Recently, I played recreational sand volleyball for the first time. It was a lot of fun, but several times during the game, I caught myself being overly self-critical (“Hold your arm lower when you start the serve”; “Why did you hit it like that?”, etc.). It’s no secret that playing an instrument at a high level requires a lot of careful, critical self-examination, but the trick is knowing when to turn it off – something, I, like many musicians, struggle with. 

During this past U.S. Open, tennis greats Naomi Osaka and Venus Williams have shared their struggles with mental health, with a candor rare in the sports world. Their stories reminded me so much of the music world – like tennis players, musicians spend countless, solitary, hours honing our craft, and are taught early on to pursue perfection. As top-ranked men’s player Novak Djokovic puts it: “We are a particular sport that only has one winner.” Anyone who’s ever taken an orchestral audition knows exactly what he’s talking about.  One person is ecstatic, and everyone else goes home disappointed. One noteworthy difference: Djokovic made $1.25 million dollars for losing Sunday’s final, whereas everyone at an orchestra audition (including the winner), loses money paying all their own travel expenses. (The insane economics of the music world are a subject for another time – still, just sayin’.)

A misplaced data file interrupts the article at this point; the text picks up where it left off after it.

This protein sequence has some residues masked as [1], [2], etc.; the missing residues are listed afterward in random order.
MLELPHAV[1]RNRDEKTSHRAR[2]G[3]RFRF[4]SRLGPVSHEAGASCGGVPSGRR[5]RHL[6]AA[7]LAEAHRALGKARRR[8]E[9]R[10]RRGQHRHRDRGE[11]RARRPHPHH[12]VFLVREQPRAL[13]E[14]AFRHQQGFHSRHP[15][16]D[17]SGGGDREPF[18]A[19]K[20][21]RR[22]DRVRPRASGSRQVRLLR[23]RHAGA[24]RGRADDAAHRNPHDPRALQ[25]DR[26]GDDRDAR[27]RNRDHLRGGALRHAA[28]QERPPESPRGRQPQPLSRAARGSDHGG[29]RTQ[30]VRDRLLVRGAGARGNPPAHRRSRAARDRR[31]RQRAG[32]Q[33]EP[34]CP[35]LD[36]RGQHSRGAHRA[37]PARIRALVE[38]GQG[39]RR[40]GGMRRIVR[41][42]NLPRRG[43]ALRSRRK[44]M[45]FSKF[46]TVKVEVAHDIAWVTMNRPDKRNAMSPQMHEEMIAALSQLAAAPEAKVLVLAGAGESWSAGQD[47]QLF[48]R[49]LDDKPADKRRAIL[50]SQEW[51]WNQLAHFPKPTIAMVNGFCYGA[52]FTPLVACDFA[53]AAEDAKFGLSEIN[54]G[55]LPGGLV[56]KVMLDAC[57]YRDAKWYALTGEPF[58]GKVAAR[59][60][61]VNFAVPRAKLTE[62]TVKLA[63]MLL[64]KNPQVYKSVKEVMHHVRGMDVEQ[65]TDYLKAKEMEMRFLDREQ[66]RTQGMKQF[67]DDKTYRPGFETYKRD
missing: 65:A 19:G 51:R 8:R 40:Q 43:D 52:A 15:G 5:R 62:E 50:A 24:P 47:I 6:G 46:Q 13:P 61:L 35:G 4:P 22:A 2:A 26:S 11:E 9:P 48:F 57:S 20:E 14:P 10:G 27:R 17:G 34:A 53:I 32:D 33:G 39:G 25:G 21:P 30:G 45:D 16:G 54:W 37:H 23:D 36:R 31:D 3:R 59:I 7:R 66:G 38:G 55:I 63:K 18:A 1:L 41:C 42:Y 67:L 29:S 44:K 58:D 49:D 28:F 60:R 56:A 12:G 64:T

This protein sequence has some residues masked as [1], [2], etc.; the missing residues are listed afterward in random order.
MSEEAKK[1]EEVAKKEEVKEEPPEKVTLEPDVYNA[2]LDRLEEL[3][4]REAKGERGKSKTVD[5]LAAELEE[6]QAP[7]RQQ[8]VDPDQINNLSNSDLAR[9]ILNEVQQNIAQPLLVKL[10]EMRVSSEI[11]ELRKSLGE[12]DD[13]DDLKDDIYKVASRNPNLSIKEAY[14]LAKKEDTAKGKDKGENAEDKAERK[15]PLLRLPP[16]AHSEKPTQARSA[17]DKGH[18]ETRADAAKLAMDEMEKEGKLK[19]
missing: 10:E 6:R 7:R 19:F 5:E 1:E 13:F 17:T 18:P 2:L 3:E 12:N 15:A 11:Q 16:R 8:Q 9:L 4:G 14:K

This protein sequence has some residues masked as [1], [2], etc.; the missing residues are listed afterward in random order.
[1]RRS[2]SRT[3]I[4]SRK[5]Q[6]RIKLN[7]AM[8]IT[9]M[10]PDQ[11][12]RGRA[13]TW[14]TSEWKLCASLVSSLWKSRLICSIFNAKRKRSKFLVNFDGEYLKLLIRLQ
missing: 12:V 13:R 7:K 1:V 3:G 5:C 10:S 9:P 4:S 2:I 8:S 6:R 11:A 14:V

I may have taken as many as 25 auditions myself, and won only a handful, none of which were “big ones” (the kind that give you a full-time job in a prestigious orchestra). For a long time, that felt like failure, but what I always noticed was how much better my playing got through the preparation. In my teaching (and my practicing, most days), I focus on the simple joy of making music, and the satisfaction that comes with improvement. 

Both the sports and music worlds are full of stories of the perils of perfectionism, and there’s no better example than Jascha Heifetz, the gold standard for violinists since the early 20th century. Heifetz refined his craft with unrelenting determination, thanks in large part to his mother, who was never satisfied with his playing, and told him so repeatedly as a child. Heifetz was raised to be (and became) the world’s greatest violinist, but by all reports was a cold, difficult, human being. Given his upbringing, that’s not a surprise, but what a shame – how much joy did he miss out on in his life, even having achieved as much as he did?

After her recent loss at the U.S. Open, Naomi Osaka said: “I feel like for me recently, when I win I don’t feel happy, I feel more like a relief. And then when I lose I feel very sad. And I don’t think that’s normal.” She’s right about that. Many thanks to her and Williams (as well as gymnast Simone Biles) – in speaking publicly about their struggles, they’ve done their fellow athletes (and the rest of us perfectionists) a great service. 

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